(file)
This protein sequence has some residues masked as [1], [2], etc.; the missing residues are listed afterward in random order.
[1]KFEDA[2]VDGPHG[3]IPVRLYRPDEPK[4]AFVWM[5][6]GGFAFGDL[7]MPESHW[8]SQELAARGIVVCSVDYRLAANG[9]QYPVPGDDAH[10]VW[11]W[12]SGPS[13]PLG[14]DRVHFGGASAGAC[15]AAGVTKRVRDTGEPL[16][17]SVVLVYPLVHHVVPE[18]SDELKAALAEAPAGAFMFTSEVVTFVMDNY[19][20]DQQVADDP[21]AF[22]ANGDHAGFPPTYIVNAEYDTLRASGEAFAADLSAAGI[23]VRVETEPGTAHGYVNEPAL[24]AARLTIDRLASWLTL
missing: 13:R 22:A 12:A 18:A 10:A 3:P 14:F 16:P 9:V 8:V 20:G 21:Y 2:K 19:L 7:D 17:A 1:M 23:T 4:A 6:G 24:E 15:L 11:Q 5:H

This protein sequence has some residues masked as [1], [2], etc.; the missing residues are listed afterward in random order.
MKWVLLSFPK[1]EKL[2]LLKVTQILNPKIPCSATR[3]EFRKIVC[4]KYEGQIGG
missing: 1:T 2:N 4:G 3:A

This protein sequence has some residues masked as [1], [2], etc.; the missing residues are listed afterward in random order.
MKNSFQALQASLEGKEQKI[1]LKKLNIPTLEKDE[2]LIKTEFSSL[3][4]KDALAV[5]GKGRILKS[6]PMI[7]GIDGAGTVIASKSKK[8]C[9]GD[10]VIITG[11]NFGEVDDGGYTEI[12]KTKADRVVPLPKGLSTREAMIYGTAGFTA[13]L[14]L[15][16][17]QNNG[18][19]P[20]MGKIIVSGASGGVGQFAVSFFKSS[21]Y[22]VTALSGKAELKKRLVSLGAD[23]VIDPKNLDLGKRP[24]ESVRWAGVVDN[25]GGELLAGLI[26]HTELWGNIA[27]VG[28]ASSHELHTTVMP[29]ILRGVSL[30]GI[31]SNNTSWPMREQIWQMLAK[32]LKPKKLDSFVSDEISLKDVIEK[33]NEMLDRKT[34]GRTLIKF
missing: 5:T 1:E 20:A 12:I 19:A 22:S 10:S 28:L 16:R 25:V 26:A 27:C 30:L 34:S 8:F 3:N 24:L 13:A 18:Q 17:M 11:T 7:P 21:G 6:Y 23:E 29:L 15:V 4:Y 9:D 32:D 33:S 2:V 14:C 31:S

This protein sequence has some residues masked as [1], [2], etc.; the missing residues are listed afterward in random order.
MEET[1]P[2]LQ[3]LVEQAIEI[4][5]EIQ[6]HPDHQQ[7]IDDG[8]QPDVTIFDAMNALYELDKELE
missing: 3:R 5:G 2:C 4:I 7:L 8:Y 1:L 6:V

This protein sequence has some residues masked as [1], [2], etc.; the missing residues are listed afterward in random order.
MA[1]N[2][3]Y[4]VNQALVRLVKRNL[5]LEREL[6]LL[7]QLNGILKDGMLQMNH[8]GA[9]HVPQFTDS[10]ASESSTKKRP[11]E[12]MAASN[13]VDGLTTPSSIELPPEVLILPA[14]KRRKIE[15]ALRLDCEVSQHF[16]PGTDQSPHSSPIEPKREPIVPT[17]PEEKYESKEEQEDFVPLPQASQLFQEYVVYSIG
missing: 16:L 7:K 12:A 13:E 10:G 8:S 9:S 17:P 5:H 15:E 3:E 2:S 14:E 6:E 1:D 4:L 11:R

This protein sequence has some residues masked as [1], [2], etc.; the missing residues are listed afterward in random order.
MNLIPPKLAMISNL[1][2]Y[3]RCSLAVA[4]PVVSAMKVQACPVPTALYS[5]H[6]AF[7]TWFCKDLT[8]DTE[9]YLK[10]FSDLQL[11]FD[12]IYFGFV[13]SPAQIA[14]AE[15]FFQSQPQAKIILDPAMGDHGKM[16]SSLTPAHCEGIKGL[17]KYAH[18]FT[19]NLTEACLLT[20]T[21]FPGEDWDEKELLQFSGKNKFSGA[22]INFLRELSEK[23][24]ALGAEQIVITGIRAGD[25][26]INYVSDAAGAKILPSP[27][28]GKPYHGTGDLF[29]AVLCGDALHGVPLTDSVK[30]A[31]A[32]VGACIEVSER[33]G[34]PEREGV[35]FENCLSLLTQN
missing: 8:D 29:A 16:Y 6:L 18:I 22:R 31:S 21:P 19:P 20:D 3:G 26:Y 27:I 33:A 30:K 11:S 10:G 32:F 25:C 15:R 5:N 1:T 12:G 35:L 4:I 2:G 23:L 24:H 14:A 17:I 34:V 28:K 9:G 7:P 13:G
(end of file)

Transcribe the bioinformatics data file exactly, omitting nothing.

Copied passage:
This protein sequence has some residues masked as [1], [2], etc.; the missing residues are listed afterward in random order.
[1]KFEDA[2]VDGPHG[3]IPVRLYRPDEPK[4]AFVWM[5][6]GGFAFGDL[7]MPESHW[8]SQELAARGIVVCSVDYRLAANG[9]QYPVPGDDAH[10]VW[11]W[12]SGPS[13]PLG[14]DRVHFGGASAGAC[15]AAGVTKRVRDTGEPL[16][17]SVVLVYPLVHHVVPE[18]SDELKAALAEAPAGAFMFTSEVVTFVMDNY[19][20]DQQVADDP[21]AF[22]ANGDHAGFPPTYIVNAEYDTLRASGEAFAADLSAAGI[23]VRVETEPGTAHGYVNEPAL[24]AARLTIDRLASWLTL
missing: 13:R 22:A 12:A 18:A 10:A 3:P 14:F 16:P 9:V 8:V 20:G 21:Y 2:K 19:L 7:D 17:A 1:M 23:T 4:A 6:G 24:E 15:L 11:Q 5:H

This protein sequence has some residues masked as [1], [2], etc.; the missing residues are listed afterward in random order.
MKWVLLSFPK[1]EKL[2]LLKVTQILNPKIPCSATR[3]EFRKIVC[4]KYEGQIGG
missing: 1:T 2:N 4:G 3:A

This protein sequence has some residues masked as [1], [2], etc.; the missing residues are listed afterward in random order.
MKNSFQALQASLEGKEQKI[1]LKKLNIPTLEKDE[2]LIKTEFSSL[3][4]KDALAV[5]GKGRILKS[6]PMI[7]GIDGAGTVIASKSKK[8]C[9]GD[10]VIITG[11]NFGEVDDGGYTEI[12]KTKADRVVPLPKGLSTREAMIYGTAGFTA[13]L[14]L[15][16][17]QNNG[18][19]P[20]MGKIIVSGASGGVGQFAVSFFKSS[21]Y[22]VTALSGKAELKKRLVSLGAD[23]VIDPKNLDLGKRP[24]ESVRWAGVVDN[25]GGELLAGLI[26]HTELWGNIA[27]VG[28]ASSHELHTTVMP[29]ILRGVSL[30]GI[31]SNNTSWPMREQIWQMLAK[32]LKPKKLDSFVSDEISLKDVIEK[33]NEMLDRKT[34]GRTLIKF
missing: 5:T 1:E 20:A 12:I 19:A 22:S 10:S 28:L 16:R 25:V 26:A 27:C 30:L 34:S 8:F 3:N 24:L 13:A 18:Q 17:M 11:T 7:P 21:G 6:Y 23:E 29:L 15:V 4:Y 9:D 32:D 33:S 2:V 14:C 31:S

This protein sequence has some residues masked as [1], [2], etc.; the missing residues are listed afterward in random order.
MEET[1]P[2]LQ[3]LVEQAIEI[4][5]EIQ[6]HPDHQQ[7]IDDG[8]QPDVTIFDAMNALYELDKELE
missing: 3:R 5:G 2:C 4:I 7:L 8:Y 1:L 6:V

This protein sequence has some residues masked as [1], [2], etc.; the missing residues are listed afterward in random order.
MA[1]N[2][3]Y[4]VNQALVRLVKRNL[5]LEREL[6]LL[7]QLNGILKDGMLQMNH[8]GA[9]HVPQFTDS[10]ASESSTKKRP[11]E[12]MAASN[13]VDGLTTPSSIELPPEVLILPA[14]KRRKIE[15]ALRLDCEVSQHF[16]PGTDQSPHSSPIEPKREPIVPT[17]PEEKYESKEEQEDFVPLPQASQLFQEYVVYSIG
missing: 16:L 7:K 12:A 13:E 10:G 8:S 9:S 17:P 5:H 15:E 3:E 2:S 14:E 6:E 1:D 4:L 11:R

This protein sequence has some residues masked as [1], [2], etc.; the missing residues are listed afterward in random order.
MNLIPPKLAMISNL[1][2]Y[3]RCSLAVA[4]PVVSAMKVQACPVPTALYS[5]H[6]AF[7]TWFCKDLT[8]DTE[9]YLK[10]FSDLQL[11]FD[12]IYFGFV[13]SPAQIA[14]AE[15]FFQSQPQAKIILDPAMGDHGKM[16]SSLTPAHCEGIKGL[17]KYAH[18]FT[19]NLTEACLLT[20]T[21]FPGEDWDEKELLQFSGKNKFSGA[22]INFLRELSEK[23][24]ALGAEQIVITGIRAGD[25][26]INYVSDAAGAKILPSP[27][28]GKPYHGTGDLF[29]AVLCGDALHGVPLTDSVK[30]A[31]A[32]VGACIEVSER[33]G[34]PEREGV[35]FENCLSLLTQN
missing: 8:D 29:A 16:Y 6:L 18:I 22:R 31:S 21:P 19:P 20:D 3:G 26:Y 27:I 33:A 30:K 11:S 10:G 32:F 25:C 15:R 5:N 1:T 12:G 35:L 4:I 2:G 23:L 24:H 14:A 17:I 34:V 28:K 9:G 7:P 13:G